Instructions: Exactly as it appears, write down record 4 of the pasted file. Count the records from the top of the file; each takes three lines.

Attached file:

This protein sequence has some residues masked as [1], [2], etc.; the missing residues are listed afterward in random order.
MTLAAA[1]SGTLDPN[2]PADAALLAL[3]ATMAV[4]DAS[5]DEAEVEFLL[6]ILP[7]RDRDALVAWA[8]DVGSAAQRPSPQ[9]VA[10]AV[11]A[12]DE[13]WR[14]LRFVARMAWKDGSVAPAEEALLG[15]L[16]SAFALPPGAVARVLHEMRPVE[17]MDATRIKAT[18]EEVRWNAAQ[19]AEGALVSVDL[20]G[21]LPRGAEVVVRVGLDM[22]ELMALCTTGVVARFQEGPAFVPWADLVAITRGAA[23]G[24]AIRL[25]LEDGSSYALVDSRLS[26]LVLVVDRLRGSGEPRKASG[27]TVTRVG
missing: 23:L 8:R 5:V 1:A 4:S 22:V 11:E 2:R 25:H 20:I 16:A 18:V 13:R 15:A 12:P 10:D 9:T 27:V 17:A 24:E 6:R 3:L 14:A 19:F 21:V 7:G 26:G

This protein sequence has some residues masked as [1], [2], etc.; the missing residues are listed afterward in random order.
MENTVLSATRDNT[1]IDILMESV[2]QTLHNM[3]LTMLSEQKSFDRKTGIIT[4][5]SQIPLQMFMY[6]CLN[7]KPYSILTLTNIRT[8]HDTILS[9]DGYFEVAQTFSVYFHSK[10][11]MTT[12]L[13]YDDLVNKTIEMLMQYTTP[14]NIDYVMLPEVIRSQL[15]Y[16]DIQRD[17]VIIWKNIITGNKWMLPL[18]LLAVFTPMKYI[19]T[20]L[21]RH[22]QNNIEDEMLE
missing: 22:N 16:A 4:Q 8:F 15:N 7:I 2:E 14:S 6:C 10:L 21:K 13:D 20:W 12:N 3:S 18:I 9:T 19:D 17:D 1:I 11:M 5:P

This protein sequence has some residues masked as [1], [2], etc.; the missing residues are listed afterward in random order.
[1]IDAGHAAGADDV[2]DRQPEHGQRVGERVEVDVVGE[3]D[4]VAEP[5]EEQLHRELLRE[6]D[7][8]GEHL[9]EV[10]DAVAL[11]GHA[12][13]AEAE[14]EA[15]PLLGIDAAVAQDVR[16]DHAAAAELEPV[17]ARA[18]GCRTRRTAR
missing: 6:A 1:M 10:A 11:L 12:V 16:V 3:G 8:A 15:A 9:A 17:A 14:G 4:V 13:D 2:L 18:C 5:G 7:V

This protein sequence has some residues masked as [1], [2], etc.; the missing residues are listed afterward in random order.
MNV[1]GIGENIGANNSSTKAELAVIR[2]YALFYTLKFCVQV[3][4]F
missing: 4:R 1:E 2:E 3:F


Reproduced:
This protein sequence has some residues masked as [1], [2], etc.; the missing residues are listed afterward in random order.
MNV[1]GIGENIGANNSSTKAELAVIR[2]YALFYTLKFCVQV[3][4]F
missing: 4:R 1:E 2:E 3:F